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It´s true, at least I can feel that too, I feel that if you read well a book, somehow it will be a minor or an important influence in you. I mean, all books are made of knowledge (very apart if that knowledge is useful or is not useful) and you get that knowledge when you read and when you think about what you´ve read, sometimes it kinda sleeps in your subconscious or is present in all that makes you be yourself (like the language you use, the way you think, the way you solve things, the way you compare situations and too many facts with some of those books you read).

English is not my first language, I have read a few books in english, but in my first language I have read several books with diferent topics, of course the most notable books I´ve read are a couple from Gurdjieff and the classics like Herodotus, Thucydides Apuleis and Tacitus.



posted on Jan, 24 2011 @ 03:48 PM
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There could definetly be a connection. I ended up being given a collection of Star Wars novels when I was about 9, and now I have an IT position already at 19. Maybe I can thank Star Wars for my luck there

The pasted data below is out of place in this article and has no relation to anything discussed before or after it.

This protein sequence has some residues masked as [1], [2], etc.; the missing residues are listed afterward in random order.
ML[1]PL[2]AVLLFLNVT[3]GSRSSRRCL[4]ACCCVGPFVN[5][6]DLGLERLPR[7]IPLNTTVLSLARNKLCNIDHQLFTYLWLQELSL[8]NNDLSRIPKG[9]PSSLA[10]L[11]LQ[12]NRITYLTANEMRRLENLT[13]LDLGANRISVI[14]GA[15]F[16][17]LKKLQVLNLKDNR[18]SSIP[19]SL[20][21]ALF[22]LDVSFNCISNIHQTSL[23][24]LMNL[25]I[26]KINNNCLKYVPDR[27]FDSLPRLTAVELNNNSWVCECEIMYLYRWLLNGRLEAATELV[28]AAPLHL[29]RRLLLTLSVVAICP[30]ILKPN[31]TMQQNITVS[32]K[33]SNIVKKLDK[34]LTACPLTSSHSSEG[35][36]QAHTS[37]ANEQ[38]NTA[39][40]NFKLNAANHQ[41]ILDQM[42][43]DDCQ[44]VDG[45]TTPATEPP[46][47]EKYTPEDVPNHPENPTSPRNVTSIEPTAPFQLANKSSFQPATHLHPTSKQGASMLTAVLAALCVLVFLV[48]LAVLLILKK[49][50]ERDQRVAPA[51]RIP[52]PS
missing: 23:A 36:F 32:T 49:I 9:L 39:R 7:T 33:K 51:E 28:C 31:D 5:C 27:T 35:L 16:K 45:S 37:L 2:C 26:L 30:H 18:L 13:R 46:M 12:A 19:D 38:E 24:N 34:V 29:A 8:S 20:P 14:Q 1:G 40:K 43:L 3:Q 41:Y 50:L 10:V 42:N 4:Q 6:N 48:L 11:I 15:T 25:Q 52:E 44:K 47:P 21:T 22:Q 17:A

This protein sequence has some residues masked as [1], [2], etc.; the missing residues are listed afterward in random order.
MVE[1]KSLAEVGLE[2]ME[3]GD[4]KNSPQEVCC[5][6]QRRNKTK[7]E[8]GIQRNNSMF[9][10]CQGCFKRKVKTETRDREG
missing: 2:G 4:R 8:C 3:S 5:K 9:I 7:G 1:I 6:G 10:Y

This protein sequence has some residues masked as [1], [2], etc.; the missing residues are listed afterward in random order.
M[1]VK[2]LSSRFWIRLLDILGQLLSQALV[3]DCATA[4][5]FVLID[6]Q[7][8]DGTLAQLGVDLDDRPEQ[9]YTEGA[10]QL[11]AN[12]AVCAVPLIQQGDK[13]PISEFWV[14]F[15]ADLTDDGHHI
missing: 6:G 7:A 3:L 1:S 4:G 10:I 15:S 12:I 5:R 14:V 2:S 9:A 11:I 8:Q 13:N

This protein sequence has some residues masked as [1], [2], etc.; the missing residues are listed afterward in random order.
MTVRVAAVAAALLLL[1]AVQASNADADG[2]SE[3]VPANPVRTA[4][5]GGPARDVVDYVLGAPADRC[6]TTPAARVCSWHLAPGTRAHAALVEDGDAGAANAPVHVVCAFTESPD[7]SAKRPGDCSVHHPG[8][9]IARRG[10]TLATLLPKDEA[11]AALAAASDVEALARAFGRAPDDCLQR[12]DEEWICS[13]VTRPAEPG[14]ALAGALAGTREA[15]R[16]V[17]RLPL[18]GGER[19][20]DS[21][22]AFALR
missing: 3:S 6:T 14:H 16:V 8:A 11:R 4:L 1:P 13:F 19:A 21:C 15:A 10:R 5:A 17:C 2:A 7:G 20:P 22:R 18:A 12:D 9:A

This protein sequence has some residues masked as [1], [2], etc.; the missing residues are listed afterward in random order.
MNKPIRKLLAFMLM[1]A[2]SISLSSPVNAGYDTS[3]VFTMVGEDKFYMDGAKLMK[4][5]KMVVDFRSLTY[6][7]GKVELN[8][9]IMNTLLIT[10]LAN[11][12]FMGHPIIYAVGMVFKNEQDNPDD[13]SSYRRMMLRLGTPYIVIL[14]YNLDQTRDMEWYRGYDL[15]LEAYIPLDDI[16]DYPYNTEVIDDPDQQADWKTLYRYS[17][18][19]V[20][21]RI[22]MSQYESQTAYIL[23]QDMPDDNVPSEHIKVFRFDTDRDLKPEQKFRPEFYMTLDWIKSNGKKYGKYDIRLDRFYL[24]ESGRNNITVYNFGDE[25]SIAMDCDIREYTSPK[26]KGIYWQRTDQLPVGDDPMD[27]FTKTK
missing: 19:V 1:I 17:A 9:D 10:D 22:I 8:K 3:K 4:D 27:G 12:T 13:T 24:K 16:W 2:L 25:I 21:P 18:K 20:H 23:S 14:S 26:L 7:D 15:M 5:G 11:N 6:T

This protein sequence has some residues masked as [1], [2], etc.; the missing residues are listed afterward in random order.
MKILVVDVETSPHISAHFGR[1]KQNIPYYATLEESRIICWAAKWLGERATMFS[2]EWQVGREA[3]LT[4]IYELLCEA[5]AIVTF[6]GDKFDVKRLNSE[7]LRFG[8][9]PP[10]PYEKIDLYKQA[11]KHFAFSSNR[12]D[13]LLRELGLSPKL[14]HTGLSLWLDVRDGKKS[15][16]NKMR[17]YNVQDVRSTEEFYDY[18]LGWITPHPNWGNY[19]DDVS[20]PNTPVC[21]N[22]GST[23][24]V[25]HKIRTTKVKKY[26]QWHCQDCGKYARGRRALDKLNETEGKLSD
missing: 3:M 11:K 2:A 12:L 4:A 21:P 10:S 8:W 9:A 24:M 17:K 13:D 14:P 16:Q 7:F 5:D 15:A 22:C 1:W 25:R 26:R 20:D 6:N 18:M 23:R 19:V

Now that I think about it though, all those books may actually be what got me interested in technology and science.



posted on Jan, 24 2011 @ 04:05 PM
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reply to post by warbird03
 


The Star War books were a gift correct? Funny how you ended up! I hope others reply, we might see something here. Like we are directed by some unseen hand kind of thing! Should be interesting.



posted on Jan, 24 2011 @ 04:10 PM
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reply to post by onehuman
 


Yep, they were a gift. One of my relatives brought me a box of about 20 books one day, I don't think he even told me where he picked them up at. I spent a great deal of time reading them though, a lot of them were good even if you're not a fan of Star Wars or sci-fi in general.



posted on Jan, 24 2011 @ 06:44 PM
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A book that got me early(around 6) was "Ethan Allen and The Green Mountain Boys". It took me another year or two to realize that they were real, lol. That lead me to reading about our founding fathers which remains a passion for me to this day. Aside from that, I likely was influenced by some pretty standard authors for this site. Orwell, Huxley, Rand, Tolkien, Hitler, Marx, Adam Smith, Von Daniken, and Hal Lindsay; all before I became a teenager. My reading only became more esoteric from there.